Emily Lane 11:04 

world. So part of those daily conversations we're having people are calling us with that, you know, I want to move production, I want to near shore, I want to flip the switch, I want to transition now. And of course, we all understand those challenges, as we talked about, you can't just, you know, shove 80% of the world's production into places that don't quite have that established infrastructure yet. Sure, you know, what are some maneuvers that people can make to help them, you know, carefully make some of those transitions. 

Bret Schnitker 11:34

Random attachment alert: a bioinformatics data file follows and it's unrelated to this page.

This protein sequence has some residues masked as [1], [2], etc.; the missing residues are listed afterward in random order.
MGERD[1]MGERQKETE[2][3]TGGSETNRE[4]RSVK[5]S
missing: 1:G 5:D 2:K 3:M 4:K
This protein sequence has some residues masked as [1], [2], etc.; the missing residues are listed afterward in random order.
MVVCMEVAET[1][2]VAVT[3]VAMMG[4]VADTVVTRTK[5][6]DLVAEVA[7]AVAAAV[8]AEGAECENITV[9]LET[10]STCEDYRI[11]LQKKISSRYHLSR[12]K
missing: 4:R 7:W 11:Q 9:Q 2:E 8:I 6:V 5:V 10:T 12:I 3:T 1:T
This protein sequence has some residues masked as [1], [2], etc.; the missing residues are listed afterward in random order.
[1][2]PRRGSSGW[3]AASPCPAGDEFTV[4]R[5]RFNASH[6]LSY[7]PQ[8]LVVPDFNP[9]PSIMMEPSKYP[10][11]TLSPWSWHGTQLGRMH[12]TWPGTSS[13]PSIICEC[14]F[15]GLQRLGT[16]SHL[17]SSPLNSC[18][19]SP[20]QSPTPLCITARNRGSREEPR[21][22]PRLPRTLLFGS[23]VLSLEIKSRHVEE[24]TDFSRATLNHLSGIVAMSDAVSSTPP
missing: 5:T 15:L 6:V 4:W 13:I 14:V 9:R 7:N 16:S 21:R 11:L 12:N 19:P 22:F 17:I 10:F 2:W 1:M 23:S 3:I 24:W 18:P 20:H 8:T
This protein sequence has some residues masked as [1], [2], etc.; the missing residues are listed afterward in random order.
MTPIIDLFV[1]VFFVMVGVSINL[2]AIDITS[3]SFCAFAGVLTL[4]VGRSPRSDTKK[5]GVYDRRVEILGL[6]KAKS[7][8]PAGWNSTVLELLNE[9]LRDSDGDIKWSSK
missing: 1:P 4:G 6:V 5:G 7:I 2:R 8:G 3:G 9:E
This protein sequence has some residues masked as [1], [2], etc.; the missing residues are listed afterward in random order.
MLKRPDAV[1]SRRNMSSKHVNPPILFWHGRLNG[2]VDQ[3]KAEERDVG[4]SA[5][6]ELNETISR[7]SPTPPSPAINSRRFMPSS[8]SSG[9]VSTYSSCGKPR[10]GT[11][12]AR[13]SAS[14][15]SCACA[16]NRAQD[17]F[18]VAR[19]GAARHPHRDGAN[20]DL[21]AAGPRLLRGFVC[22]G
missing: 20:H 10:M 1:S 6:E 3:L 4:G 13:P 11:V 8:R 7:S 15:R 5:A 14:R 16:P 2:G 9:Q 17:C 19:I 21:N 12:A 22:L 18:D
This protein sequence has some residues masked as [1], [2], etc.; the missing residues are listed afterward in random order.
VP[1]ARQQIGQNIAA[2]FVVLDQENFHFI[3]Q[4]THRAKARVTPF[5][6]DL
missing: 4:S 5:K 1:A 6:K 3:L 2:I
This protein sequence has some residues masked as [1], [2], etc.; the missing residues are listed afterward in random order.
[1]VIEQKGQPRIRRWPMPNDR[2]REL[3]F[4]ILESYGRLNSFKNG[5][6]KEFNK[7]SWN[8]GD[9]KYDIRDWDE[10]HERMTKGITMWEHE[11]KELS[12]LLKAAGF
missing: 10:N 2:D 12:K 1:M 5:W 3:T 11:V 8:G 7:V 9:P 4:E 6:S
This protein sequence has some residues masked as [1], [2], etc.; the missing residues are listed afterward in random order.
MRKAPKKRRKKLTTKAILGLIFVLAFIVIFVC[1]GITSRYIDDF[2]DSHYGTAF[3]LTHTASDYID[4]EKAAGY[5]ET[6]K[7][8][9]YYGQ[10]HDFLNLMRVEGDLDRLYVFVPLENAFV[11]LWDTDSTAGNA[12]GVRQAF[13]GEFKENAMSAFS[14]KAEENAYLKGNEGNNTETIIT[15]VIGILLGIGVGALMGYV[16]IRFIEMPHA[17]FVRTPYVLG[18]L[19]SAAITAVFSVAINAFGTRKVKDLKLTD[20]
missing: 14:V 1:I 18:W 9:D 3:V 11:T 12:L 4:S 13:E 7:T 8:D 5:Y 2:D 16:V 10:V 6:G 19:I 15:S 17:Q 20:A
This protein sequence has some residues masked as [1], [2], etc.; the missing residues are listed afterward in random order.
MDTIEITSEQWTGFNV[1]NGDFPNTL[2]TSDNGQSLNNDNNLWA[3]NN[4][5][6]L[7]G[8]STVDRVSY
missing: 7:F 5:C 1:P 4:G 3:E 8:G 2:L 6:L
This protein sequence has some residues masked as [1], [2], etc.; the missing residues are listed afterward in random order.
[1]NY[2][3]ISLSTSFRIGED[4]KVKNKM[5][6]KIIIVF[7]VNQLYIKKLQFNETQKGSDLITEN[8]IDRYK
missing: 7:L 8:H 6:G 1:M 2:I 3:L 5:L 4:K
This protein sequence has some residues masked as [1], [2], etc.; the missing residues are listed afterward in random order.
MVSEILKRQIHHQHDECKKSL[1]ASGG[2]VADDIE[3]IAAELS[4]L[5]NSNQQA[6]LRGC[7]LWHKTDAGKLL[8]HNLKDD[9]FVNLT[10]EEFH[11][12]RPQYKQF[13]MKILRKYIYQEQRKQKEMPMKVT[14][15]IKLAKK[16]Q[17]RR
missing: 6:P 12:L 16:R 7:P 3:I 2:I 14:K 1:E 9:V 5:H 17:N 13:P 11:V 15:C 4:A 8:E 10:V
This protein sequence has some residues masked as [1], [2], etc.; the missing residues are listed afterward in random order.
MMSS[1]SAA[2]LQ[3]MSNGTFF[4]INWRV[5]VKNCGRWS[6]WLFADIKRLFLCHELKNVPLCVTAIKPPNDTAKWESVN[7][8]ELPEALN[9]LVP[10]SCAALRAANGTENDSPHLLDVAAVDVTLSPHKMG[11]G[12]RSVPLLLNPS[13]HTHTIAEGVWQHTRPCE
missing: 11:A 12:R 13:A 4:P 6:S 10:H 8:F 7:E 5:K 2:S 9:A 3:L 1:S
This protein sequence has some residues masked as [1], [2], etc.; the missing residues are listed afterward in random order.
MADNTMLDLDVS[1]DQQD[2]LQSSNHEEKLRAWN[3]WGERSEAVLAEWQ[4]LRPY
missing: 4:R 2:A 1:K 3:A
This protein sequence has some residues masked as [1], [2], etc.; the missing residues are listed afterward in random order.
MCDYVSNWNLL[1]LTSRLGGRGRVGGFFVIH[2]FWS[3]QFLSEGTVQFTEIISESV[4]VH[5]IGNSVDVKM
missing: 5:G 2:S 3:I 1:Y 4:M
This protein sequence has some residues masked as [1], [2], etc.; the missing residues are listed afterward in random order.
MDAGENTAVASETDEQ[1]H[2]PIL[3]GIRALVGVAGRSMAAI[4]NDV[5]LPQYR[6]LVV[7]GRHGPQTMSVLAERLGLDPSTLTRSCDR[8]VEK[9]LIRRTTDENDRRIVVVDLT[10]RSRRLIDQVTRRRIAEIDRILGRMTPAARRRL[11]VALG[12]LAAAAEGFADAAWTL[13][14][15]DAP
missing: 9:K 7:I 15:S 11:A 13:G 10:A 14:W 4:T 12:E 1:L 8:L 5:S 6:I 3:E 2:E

The difficult part about that also, for individuals that are kind of doing them that that themselves and don't already have an infrastructure for multi country production, because some have really focused and continue to have a lot of their production in China. If you don't have a diversified portfolio today, you need to. At Stars, we ensure that we've got diversified portfolios of countries of manufacture, to balance things like this in terms of production, and we've increased or decreased production in certain countries based upon all of these many, many things that are affecting the apparel industry today. But they're, you know, you've got due diligence, you know, a lot of people are going to are going to be forced to make decisions perhaps that they wouldn't normally make. But it's get an expert on board, review country infrastructure, understand the strengths and weaknesses of a country, make sure that you are actively involved in looking at the factories yourselves. If you don't have a good partner, that's got vetted factories and vetted production, make sure that they're certified look at, you know, the particular category of apparel that you're producing, make sure that it fits within the country that you're focusing on. And then be cognizant that as you mentioned before, this is a problem that when you've got a portion of all these goods that are in addition to people already exiting out of China, for other reasons, tariffs are looking to diversify their portfolio demand is already exceeding supply in many countries, and this is just going to further exacerbate that situation, right. So you gotta be prepared for delayed production, unless you've got resource and planning in place to reserve production lines and ensure that there's some consistency or existing relationships. And I think you you're going to look for, you're going to look for some learning curves, with new relationships, as everybody does, they don't, they don't always know your business, you haven't developed a relationship, they might have more solid relationships that people have already made that pivot. So there's, you gotta go down the path, you've got to make sure that you've got a portfolio but certainly